Tuesday, March 6, 2012

Tuesdays With Dorie: Rugelach

For our third Tuesdays With Dorie assignment, we got to make rugelach, better known as rug unlatch. Thanks, autocorrect! (I don't even know what that means. Rug unlatch? Really?) Since I've never made rugelach before, I was looking forward to getting under way with this recipe.

I started by making a batch of lekvar, the spread that's smeared over the rolled out rugelach. (Lekvar: Was that ever the name of an alien race on Star Trek? If not, why not?) I used apricots for my batch of lekvar as I'm not a big fan of prunes. The lekvar is basically dried apricots plumped in hot water, then pureed with a little brown sugar. To finish, you stir in some finely chopped toasted nuts (I used almonds).

Next up, the dough. It seemed pretty straightforward: a lot of butter, a lot of cream cheese, some sugar. I got that done and in the fridge to chill, then thought about fillings.

I suppose I could have just done a couple of cups of mixed fruit and some randomly assorted nuts for the fillings, but I decided to specialize. Since I had an open bag of pecans and an open bag of sliced almonds, they became my nut choices. I would do one-half of the rugelach with each nut variety. Then, I further subdivided. I knew I'd end up making four varieties of cookies, so I chose four different fillings:

• dried blueberry-toasted pecan
• chocolate chip-toasted pecan
• dried mango-toasted almond
• dried cherry-toasted almond

After I prepped all the fillings, I was ready to roll out my first batch of dough.  I was happy with the dough. It was fairly easy to work with and stuck only in a few places. Since the recipe was clear about not rolling it too thin, I did measure to make sure I was staying within the 10-in. by 14-in. rectangle size recommended.

Here, the dried blueberry version is rolled up, and the chocolate chip rugelach is ready to roll.

Next up, it was the dried mango and the dried cherry. I rolled the dried cherry dough a little thinner than recommended. I then learned why it's recommended to keep it on the thicker side as I ended up with tears in the dough. Fortunately, I saved the trimmings from previous batches of dough, and was able to patch the holes.

Here are the rolls of dough, ready to chill and rest for a few hours.

After the chilling and resting (and hey, who doesn't like to chill and rest?), it was time to brush the rolls with an egg wash, slice the rugelach, then coat the slices with cinnamon nut sugar. The ones above are ready to go in the oven.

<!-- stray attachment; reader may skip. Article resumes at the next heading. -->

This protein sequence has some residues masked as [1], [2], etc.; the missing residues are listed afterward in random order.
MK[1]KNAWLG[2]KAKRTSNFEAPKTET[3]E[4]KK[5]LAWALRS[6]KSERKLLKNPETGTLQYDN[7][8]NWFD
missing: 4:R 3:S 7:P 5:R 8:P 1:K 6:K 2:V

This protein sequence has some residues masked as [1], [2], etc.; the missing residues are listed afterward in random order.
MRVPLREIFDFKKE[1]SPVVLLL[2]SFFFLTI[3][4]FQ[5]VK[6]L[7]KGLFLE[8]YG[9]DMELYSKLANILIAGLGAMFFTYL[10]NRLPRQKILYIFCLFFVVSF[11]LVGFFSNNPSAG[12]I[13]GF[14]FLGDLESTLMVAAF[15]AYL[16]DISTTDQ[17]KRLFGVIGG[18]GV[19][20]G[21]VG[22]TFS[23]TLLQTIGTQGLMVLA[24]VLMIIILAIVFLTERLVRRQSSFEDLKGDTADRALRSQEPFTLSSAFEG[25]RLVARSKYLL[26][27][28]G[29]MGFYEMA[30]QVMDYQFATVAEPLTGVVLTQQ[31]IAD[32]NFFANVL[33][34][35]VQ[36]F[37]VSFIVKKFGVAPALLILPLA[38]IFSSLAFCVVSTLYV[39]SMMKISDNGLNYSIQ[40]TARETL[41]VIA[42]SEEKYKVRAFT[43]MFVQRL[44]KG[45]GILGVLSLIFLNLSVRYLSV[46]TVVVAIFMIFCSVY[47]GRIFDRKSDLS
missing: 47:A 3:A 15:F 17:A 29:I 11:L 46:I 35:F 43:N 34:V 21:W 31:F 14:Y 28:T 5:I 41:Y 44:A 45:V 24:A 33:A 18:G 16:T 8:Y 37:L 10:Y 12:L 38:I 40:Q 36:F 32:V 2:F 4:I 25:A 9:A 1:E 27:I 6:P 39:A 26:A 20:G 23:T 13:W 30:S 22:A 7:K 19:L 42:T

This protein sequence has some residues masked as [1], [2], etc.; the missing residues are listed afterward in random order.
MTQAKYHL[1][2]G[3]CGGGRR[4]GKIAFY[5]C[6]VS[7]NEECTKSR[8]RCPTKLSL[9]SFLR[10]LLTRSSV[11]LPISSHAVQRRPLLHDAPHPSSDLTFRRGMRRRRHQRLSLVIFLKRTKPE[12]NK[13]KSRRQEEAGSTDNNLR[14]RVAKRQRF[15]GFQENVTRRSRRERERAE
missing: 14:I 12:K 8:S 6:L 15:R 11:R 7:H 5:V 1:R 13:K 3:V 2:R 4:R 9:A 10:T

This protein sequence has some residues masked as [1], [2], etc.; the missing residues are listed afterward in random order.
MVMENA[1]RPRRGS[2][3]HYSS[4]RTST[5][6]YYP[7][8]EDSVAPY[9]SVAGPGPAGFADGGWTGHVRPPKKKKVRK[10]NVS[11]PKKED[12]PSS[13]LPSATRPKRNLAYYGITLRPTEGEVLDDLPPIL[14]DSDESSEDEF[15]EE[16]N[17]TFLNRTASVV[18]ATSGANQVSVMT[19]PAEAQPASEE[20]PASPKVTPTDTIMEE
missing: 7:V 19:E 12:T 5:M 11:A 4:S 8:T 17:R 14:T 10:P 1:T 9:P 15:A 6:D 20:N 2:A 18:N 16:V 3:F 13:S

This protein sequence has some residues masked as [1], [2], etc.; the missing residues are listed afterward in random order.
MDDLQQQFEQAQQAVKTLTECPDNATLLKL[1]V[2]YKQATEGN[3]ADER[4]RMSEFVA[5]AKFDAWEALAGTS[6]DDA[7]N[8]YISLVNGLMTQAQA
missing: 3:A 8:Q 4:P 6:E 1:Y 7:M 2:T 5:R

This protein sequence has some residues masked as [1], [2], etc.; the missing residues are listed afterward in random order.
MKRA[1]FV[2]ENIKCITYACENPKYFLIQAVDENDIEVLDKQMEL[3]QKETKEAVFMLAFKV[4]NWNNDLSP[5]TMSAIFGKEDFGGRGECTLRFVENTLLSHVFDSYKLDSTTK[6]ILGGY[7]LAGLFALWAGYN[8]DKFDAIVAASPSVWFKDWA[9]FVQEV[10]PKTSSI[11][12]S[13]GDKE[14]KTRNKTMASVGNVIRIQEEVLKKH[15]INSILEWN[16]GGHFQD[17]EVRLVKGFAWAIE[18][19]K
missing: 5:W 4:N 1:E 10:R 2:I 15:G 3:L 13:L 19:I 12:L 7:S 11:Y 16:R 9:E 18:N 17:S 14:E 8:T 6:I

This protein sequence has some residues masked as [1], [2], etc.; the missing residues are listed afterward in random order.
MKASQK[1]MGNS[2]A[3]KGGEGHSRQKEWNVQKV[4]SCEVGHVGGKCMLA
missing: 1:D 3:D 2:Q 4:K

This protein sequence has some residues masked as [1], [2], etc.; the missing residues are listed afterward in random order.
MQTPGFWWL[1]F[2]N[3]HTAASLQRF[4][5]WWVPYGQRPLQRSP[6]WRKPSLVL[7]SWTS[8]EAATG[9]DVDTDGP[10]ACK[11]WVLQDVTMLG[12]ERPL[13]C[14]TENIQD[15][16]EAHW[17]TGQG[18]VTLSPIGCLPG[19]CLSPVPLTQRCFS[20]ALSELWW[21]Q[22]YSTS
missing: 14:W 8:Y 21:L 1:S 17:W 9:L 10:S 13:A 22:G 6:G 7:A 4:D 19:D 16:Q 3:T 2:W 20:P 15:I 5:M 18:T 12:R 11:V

They bake for a fairly long time in a fairly hot oven. While the recipe recommends double-panning to prevent overcaramelizing the sugar in the cookies, I didn't double-pan and didn't have a problem. Actually, the bottoms of the cookies caramelized nicely, and the bottoms are addictively crispy.

The finished product. They are like little crumb cakes with delicious fillings. The dried mango maybe wasn't the best choice. It stayed kind of tough in the cookies. I probably should have plumped it in some warm water before I sliced it, but it's still kind of fibrous. My favorite is the cherry-dried almond.

While these cookies taste great and look pretty good, I have to say that this recipe was really time-consuming and involved. It's definitely a special-occasion thing, or maybe a snow-day sort of undertaking.


Melanie said...

Love all the variations you tried. Too bad the mango one wasn't the best. I love to munch on dried mango pieces. Your rugelach look great! We also got nice caramelization on the bottoms and we loved it!!

Rebecca said...

Impressive! Sounds like it was fun to try all the combinations. I had enough trouble with one filling. ;-)

ryan said...

Very nice :)

PearlSugar said...

Your variations sound like fun!

Cher Rockwell said...

Nice filling variations!
It looks like your cookies came out great.

pinkstripes said...

I like all the varieties. :)

Julia said...

The dried cherry almond sounds amazing. I love dried cherries.

Jen said...

looks delicious, great job :)

Tammy said...

I'm starting to think most of the recipes in this cookbook will be time consuming and involved (read: Martha Stewart wedding cake). I guess that's the point of all this, though -- to get us to spend time on things we might not normally make. The fun is in figuring out which ones are worth the effort to repeat. nice post!

lauren said...

I made four different kinds too! Aren't they great? Nicely done!!